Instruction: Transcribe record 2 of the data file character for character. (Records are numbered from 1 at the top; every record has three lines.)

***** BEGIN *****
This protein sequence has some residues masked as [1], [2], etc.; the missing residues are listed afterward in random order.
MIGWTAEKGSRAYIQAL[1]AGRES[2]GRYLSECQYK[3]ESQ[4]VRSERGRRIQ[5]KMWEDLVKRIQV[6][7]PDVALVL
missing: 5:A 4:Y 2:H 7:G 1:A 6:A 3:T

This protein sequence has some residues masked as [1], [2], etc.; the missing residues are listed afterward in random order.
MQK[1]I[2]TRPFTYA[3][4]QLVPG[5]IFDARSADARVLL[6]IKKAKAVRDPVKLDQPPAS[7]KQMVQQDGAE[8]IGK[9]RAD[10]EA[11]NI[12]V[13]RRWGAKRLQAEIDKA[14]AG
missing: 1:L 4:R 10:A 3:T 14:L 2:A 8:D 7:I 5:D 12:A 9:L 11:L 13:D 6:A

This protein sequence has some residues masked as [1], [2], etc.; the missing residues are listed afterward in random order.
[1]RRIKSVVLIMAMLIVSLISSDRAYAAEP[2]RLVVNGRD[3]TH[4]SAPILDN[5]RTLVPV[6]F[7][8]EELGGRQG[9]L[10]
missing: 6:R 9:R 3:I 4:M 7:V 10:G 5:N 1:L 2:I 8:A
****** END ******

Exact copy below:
This protein sequence has some residues masked as [1], [2], etc.; the missing residues are listed afterward in random order.
MQK[1]I[2]TRPFTYA[3][4]QLVPG[5]IFDARSADARVLL[6]IKKAKAVRDPVKLDQPPAS[7]KQMVQQDGAE[8]IGK[9]RAD[10]EA[11]NI[12]V[13]RRWGAKRLQAEIDKA[14]AG
missing: 1:L 4:R 10:A 3:T 14:L 2:A 8:D 7:I 5:D 12:A 9:L 11:L 13:D 6:A